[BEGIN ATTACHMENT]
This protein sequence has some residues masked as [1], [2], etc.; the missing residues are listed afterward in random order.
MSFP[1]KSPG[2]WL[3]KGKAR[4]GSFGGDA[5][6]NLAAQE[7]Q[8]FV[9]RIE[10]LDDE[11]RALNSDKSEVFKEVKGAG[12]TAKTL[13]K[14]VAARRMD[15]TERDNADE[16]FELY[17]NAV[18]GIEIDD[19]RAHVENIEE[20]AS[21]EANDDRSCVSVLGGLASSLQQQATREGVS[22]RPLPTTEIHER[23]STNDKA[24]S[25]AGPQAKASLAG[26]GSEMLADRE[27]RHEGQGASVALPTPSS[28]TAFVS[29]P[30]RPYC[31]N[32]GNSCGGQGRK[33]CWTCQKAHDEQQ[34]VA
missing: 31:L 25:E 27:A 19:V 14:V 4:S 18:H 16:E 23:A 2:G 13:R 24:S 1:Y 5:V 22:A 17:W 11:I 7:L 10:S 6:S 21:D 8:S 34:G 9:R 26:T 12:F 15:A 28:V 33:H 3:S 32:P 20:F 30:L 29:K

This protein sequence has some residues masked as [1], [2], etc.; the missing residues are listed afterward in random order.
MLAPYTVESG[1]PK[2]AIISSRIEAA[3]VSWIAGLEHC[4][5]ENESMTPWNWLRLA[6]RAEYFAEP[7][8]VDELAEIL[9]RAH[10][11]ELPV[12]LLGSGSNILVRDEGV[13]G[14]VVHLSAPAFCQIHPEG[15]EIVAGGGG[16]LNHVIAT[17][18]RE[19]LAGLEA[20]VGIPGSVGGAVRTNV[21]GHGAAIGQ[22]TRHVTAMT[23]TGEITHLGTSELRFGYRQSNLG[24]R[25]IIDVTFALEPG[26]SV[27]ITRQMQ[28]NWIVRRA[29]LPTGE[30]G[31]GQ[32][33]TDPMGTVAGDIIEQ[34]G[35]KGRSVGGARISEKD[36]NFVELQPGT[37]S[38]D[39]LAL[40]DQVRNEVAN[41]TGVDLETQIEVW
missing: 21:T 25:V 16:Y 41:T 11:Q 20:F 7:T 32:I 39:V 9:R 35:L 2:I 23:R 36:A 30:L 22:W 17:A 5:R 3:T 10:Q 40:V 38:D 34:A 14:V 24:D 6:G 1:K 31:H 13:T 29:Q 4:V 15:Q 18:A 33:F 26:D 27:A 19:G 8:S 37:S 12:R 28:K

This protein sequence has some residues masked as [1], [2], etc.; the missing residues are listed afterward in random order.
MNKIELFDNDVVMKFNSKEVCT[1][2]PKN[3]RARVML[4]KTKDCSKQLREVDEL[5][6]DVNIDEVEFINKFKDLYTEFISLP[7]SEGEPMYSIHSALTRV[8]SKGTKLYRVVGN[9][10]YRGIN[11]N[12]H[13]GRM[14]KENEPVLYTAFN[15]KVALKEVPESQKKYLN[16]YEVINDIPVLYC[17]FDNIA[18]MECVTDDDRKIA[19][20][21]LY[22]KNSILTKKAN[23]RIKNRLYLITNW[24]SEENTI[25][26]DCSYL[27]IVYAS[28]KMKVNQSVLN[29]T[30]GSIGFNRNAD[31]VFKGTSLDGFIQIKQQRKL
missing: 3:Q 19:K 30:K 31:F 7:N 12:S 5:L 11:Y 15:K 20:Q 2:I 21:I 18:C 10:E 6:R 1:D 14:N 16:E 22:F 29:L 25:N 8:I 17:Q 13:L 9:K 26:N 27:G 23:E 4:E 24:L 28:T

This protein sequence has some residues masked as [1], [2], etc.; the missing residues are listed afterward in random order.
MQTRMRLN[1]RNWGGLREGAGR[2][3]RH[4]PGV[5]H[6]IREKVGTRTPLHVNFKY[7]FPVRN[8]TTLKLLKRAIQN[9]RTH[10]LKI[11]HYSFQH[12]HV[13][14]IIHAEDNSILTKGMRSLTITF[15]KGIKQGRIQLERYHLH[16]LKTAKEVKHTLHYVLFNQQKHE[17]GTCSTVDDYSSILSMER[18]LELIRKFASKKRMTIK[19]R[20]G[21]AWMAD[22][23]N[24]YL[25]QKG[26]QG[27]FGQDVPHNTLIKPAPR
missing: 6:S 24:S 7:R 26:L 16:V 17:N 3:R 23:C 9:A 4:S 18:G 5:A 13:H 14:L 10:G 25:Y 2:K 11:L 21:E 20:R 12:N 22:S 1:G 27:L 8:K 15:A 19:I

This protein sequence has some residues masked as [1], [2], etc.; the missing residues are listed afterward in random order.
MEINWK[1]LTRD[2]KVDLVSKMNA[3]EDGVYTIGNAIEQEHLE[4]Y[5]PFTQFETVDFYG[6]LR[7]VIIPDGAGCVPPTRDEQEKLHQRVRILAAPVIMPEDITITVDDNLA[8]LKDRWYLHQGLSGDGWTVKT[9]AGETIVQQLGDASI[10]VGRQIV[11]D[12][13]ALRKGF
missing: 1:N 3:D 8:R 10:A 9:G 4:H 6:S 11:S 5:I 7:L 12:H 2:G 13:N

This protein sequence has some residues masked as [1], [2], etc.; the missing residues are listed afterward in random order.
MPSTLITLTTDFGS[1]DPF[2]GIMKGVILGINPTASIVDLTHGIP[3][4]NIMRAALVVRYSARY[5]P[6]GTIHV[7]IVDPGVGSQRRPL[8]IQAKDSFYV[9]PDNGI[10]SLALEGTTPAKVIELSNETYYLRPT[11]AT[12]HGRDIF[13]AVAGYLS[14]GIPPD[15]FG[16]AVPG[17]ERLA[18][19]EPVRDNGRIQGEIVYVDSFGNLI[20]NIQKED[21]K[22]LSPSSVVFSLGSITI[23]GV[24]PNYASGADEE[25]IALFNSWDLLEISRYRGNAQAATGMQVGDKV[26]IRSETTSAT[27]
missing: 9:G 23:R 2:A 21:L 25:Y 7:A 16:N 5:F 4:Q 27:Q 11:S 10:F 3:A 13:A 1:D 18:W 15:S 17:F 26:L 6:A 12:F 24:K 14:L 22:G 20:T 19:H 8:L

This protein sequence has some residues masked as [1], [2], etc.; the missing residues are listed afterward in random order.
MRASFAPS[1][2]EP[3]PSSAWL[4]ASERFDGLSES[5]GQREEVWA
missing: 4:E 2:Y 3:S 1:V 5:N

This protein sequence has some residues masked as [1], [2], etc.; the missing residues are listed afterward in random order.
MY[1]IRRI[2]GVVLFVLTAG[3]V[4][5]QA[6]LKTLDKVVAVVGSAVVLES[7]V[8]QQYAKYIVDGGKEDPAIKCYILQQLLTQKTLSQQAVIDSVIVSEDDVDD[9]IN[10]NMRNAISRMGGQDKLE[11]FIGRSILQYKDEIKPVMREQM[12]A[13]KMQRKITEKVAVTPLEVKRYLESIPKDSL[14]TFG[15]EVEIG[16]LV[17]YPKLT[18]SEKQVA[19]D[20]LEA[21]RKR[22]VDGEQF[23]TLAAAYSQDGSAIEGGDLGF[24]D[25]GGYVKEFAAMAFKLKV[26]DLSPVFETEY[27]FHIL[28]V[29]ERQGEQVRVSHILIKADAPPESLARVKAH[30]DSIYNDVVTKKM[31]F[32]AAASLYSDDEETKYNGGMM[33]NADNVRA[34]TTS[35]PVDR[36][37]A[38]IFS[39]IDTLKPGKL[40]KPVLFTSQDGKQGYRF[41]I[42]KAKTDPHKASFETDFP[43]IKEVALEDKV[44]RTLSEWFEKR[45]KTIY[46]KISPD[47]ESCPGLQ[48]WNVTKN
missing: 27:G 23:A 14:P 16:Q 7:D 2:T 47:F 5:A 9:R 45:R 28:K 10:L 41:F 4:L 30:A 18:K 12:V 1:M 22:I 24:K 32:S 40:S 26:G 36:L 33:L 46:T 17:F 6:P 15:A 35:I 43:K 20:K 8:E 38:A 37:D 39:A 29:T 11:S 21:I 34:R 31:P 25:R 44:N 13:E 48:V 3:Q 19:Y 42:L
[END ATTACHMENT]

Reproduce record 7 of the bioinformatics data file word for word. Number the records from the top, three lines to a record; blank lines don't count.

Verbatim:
This protein sequence has some residues masked as [1], [2], etc.; the missing residues are listed afterward in random order.
MRASFAPS[1][2]EP[3]PSSAWL[4]ASERFDGLSES[5]GQREEVWA
missing: 4:E 2:Y 3:S 1:V 5:N